Jan. 8 (Bloomberg) -- Copper gained for the first time in four days as an increase in orders to remove the metal from London Metal Exchange warehouses in Asia fueled speculation that demand in China is recovering.
Copper for delivery in three months on the LME climbed as much as 0.4 percent to $8,103 a metric ton, before trading at $8,083 at 1:59 p.m. in Shanghai. Futures for delivery in April climbed 0.2 percent to 58,360 yuan ($9,373) a ton on the Shanghai Futures Exchange.
Orders to withdraw the metal from LME warehouses, or canceled warrants, have been at 29,200 tons a day in Asia since the beginning of this year, the highest since Aug. 31. Total canceled warrants fell to 70,275 tons yesterday from 71,575 tons on Jan. 4, the highest since May 4.
“The inventory level along the industry chain in China is quite low,” Lian Zheng, an analyst at Xinhu Futures Co., said by phone from Shanghai. “Given the market consensus of a recovering economy in the first and second quarter, there are some restocking needs.”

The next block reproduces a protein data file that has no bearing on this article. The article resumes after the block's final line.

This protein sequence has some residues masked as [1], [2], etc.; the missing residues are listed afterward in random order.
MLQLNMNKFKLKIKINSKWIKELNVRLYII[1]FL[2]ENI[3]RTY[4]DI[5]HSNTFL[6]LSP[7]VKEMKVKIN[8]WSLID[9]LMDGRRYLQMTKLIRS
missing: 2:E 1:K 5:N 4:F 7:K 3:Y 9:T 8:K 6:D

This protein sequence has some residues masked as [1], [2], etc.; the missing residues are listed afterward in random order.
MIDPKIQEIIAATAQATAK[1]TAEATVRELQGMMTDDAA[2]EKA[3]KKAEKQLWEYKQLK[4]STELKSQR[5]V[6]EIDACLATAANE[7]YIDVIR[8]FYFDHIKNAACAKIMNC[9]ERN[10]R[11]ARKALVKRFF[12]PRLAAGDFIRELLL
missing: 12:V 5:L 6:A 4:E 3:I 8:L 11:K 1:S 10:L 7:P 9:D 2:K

China’s economy has the potential to grow 8 percent annually over the next 20 years should the nation reduce support for state companies and unshackle banks, said Lin Yifu, a former World Bank chief economist. The world’s second largest economy is poised to grow 8.1 percent this year, from 7.7 percent in 2012, according to the median estimates of 49 economists surveyed by Bloomberg last month.
Futures for March delivery on the Comex in New York traded little changed at $3.6780 per pound. Nickel, zinc and lead gained in London, while tin declined.
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